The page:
Report says poor economy, better safety enforcement helped end 11 years of increases
THURSDAY, April 22 (HealthDay News) Deaths among motorcycle riders in the United States dropped by at least 10 percent in 2009, the first decrease in 12 years, according to a new report by the Governors Highway Safety Association.
Using data from 50 states and the District of Columbia, the report projected 4,762 motorcyclist deaths in 2009, compared with 5,290 deaths in 2008. Previously, there had been 11 straight years of dramatic increases in motorcycle rider fatalities, according to the report, released April 22.
Possible reasons for the lower death toll included less motorcycle travel because of a shaky economy, poor motorcycling weather in some areas of the country, fewer beginner riders and increased state attention to motorcycle safety programs.
"Clearly the economy played a large role in motorcycle deaths declining in 2009," the association's chairman, Vernon Betkey, said in a news release from the group. "Less disposable income translates into fewer leisure riders, and we suspect that the trend of inexperienced baby boomers buying bikes may have subsided."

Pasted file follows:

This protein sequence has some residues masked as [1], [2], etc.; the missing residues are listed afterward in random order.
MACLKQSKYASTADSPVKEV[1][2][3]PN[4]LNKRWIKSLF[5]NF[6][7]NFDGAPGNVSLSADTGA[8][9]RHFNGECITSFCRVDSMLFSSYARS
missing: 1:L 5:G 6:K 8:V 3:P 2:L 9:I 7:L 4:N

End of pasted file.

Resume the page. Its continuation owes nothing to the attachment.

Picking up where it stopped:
Betkey also noted that many states have boosted enforcement to ensure that motorcyclists obey helmet laws and are properly licensed and insured. In addition, state and federal authorities have stepped up efforts to combat drunken riding.
Though last year's decline is promising, the association says, it's only one year, and much more work is required to achieve a steady decrease in motorcyclist deaths.
"We will need to see three to five years of decline before we are ready to say that a positive trend has developed," Betkey said.
The U.S. National Highway Traffic Safety Administration offers motorcycle safety tips.
-- Robert Preidt
SOURCE: Governors Highway Safety Association, news release, April 22, 2010
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